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Economists Finally See The Light!
By Shlomo Maital
With my new Ph.D. in Economics, in 1967, I quickly knew I was in the wrong discipline. My wife, a psychologist, helped me see that the basic assumptions economists made about human beings were ridiculous. As Nobel Laureate Daniel McFadden summarized them: “sovereign in tastes, steely-eyed and point-on in perception of risk, and relentless in maximization of happiness.” I also knew WHY economists assumed a world that did not exist. Without these assumptions, they could not build mathematical theorems about behavior. So the tail of math wagged the dog of reality. With my wife, I did some research applying psychology to economics, 41 years ago, in 1972, long before behavioral economics became fashionable (it was published only in 1978)* I also wrote a book on the subject, in 1982, but 31 years ago, no-one was interested. **
Today one can say that the mainstream of economics is behavioral. In a new paper by McFadden***, “he outlines a “new science of pleasure”, in which he argues that economics should draw much more heavily on fields such as psychology, neuroscience and anthropology. He wants economists to accept that evidence from other disciplines does not just explain those bits of behavior that do not fit the standard models. Rather, what economists consider anomalous is the norm. Homo economicus, not his fallible counterpart, is the oddity. “ (Source: The Economist, April 27, 2013).
Almost none of the models and assumptions of conventional economics hold water in the face of behavioral research. For example: in microeconomics, more choice is always better than (or at least as good as) less choice. As The Economist notes: “Economists tend to think that more choice is good. Yet people with many options sometimes fail to make any choice at all: think of workers who prefer their employers to put them by “default” into pension plans at preset contribution rates. Explicitly modeling the process of making a choice might prompt economists to take a more ambiguous view of an abundance of choices. It might also make them more skeptical of “revealed preference”, the idea that a person’s valuation of different options can be deduced from his actions. This is undoubtedly messier than standard economics. So is real life.”
And if conventional microeconomics, macroeconomics is completely out to lunch. Chief IMF economist Olivier Blanchard recently described macroeconomics as a “cat in a tree” – treed by the global financial crisis, unable to say decisively whether austerity (budget cutting) is good or bad or indifferent.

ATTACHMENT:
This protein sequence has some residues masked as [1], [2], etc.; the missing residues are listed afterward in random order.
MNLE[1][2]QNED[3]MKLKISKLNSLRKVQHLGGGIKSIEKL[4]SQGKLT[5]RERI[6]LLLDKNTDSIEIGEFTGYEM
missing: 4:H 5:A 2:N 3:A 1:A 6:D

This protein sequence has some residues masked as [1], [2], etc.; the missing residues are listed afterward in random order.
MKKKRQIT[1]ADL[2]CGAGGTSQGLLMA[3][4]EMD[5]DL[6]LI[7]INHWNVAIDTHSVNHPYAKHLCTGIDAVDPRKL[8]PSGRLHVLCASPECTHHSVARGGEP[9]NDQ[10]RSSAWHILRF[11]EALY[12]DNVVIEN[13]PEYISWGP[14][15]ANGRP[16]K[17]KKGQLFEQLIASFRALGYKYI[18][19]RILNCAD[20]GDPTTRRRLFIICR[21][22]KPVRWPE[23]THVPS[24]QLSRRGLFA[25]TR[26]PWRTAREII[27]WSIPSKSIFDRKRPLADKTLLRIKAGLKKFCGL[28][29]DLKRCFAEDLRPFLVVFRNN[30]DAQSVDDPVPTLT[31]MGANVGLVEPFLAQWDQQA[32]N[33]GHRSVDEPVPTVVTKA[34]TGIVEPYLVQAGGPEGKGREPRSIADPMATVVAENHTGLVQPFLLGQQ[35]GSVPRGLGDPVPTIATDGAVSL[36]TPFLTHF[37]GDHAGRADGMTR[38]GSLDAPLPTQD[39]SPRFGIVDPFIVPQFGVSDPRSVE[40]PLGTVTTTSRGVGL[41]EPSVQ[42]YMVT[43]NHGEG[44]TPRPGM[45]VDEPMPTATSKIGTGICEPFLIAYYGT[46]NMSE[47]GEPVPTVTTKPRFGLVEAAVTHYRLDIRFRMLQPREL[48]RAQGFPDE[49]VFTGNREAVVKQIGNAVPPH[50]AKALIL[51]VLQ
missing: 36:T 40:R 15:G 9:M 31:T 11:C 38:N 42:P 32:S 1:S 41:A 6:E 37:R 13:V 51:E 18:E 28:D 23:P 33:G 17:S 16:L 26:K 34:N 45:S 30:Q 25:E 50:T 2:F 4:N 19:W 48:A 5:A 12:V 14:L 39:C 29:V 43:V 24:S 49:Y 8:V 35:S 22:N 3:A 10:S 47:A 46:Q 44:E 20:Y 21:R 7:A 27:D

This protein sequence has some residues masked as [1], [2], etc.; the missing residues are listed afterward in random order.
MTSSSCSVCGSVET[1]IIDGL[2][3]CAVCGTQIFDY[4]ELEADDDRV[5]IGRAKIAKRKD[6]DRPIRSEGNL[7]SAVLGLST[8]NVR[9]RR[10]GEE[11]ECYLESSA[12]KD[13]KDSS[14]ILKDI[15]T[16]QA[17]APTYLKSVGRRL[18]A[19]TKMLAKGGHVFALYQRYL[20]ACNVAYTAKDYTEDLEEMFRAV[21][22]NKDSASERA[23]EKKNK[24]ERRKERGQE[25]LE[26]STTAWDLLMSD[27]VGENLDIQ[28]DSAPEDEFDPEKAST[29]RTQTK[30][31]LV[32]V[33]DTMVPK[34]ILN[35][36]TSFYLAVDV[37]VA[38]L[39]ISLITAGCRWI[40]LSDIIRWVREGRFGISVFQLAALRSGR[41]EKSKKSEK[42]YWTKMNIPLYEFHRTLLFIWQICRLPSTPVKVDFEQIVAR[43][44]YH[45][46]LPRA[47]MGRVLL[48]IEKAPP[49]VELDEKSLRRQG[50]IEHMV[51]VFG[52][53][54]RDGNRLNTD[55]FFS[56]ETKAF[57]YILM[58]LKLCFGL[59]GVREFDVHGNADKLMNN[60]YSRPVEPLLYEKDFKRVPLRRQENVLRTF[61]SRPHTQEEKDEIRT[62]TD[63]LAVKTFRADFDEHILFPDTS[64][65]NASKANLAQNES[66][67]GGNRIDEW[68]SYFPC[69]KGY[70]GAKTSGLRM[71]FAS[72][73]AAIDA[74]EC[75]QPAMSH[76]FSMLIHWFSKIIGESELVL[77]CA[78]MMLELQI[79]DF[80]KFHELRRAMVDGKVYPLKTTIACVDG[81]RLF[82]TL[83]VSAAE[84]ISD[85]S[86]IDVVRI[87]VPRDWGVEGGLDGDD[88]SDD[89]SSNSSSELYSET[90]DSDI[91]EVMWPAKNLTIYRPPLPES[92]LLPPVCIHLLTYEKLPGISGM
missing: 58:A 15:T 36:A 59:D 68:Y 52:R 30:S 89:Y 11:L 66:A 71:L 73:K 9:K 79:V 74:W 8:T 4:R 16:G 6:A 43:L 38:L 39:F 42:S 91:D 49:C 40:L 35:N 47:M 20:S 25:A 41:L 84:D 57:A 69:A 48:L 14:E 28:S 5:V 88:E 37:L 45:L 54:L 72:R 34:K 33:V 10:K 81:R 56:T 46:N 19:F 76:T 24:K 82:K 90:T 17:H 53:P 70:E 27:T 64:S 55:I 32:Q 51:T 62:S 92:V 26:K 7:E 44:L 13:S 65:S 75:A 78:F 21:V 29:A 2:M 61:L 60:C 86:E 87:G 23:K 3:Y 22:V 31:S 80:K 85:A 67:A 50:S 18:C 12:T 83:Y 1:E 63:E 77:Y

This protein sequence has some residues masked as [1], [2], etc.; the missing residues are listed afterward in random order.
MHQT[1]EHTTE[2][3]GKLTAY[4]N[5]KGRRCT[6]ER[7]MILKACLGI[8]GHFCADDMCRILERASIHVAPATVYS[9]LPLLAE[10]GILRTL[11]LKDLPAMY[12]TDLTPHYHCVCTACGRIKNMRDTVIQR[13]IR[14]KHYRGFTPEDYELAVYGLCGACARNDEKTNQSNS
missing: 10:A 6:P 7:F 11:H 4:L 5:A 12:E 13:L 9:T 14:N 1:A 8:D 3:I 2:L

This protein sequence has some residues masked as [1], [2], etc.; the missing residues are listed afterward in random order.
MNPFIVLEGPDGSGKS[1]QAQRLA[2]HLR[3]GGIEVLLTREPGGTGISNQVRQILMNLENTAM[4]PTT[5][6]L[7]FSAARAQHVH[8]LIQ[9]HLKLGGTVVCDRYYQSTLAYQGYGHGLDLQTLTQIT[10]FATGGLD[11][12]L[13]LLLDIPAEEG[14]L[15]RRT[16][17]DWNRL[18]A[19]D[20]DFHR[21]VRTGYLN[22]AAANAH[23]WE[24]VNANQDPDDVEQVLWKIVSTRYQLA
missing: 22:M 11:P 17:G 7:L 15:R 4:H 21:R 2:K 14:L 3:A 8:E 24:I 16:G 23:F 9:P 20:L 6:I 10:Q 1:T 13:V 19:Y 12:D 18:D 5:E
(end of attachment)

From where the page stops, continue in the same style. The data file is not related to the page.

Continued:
The behavioral revolution in economics came a bit too late. If it had come a decade earlier, if it had focused on key variables like trust and risk perception, perhaps economics could have helped forestall the global financial collapse in 2008, rather than contribute to it.
* Sharone Maital and Shlomo Maital, “Time preference, delay of gratification and the intergenerational transmission of economic inequality”. In Orley Ashenfelter and Wallace Oates, editors, Essays in Labor Market Analysis, (Halsted Press/John Wiley & Sons, New York: 1978, 179-199).
** Shlomo Maital, Minds, Markets and Money: Psychological Foundations of Economic Behavior, Basic Books: New York, 1982, x + 310 pages. (hardcover and paperback).
*** * D. McFadden “The New Science of Pleasure”, NBER Working Paper No. 18687, February 2013
Trying to Understand the Tsarnaev Bombers
By Shlomo Maital
I crossed the finish line at the Boston Marathon on Monday April 16, 2007, five hours after the starting pistol sounded. My wife and son were waiting for me; the Boston crowds cheered and encouraged me and all the runners, hours after most of the other runners had finished. It was an incredible experience, unforgettable, and it was denied to all those last April 15 who finished more than four hours after the start. Three lost their life, including an eight-year-old boy, Martin Richard, from Dorchester; and dozens were injured, some seriously. This is why I took the bombing very personally. What causes two people like the Tsarnaev brothers to inflict death and injury, on innocent bystanders, randomly? Media coverage shed no light on the matter; it was worse than uninformative. But here is what I have managed to learn:
What is the link between the Tsarnaev brothers and Chechnya?